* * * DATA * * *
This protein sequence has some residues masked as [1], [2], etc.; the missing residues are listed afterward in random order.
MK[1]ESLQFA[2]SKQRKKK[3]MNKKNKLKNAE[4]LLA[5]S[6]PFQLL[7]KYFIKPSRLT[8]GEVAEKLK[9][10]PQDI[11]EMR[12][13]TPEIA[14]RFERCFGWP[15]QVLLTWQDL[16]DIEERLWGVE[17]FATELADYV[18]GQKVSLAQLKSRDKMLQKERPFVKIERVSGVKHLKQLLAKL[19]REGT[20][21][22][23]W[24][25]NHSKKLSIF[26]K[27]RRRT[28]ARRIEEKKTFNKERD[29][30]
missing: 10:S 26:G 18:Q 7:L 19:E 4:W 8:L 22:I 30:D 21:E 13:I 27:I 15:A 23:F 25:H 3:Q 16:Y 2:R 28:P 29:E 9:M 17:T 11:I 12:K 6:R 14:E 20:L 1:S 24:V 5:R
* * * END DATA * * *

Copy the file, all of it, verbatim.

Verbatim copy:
This protein sequence has some residues masked as [1], [2], etc.; the missing residues are listed afterward in random order.
MK[1]ESLQFA[2]SKQRKKK[3]MNKKNKLKNAE[4]LLA[5]S[6]PFQLL[7]KYFIKPSRLT[8]GEVAEKLK[9][10]PQDI[11]EMR[12][13]TPEIA[14]RFERCFGWP[15]QVLLTWQDL[16]DIEERLWGVE[17]FATELADYV[18]GQKVSLAQLKSRDKMLQKERPFVKIERVSGVKHLKQLLAKL[19]REGT[20][21][22][23]W[24][25]NHSKKLSIF[26]K[27]RRRT[28]ARRIEEKKTFNKERD[29][30]
missing: 10:S 26:G 18:Q 7:L 19:E 4:W 8:L 22:I 30:D 21:E 13:I 27:I 15:A 23:F 25:H 3:Q 16:Y 2:R 28:P 29:E 9:M 17:T 11:I 12:K 6:R 14:E 20:L 1:S 24:V 5:R